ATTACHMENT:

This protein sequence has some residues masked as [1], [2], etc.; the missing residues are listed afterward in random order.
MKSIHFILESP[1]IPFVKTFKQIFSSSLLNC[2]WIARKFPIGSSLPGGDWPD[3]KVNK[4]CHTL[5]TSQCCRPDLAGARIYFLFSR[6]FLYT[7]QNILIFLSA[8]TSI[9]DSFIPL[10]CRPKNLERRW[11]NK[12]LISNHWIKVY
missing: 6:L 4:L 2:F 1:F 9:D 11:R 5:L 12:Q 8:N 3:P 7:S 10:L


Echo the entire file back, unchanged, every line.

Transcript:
This protein sequence has some residues masked as [1], [2], etc.; the missing residues are listed afterward in random order.
MKSIHFILESP[1]IPFVKTFKQIFSSSLLNC[2]WIARKFPIGSSLPGGDWPD[3]KVNK[4]CHTL[5]TSQCCRPDLAGARIYFLFSR[6]FLYT[7]QNILIFLSA[8]TSI[9]DSFIPL[10]CRPKNLERRW[11]NK[12]LISNHWIKVY
missing: 6:L 4:L 2:F 1:F 9:D 11:R 5:L 12:Q 8:N 3:P 7:S 10:L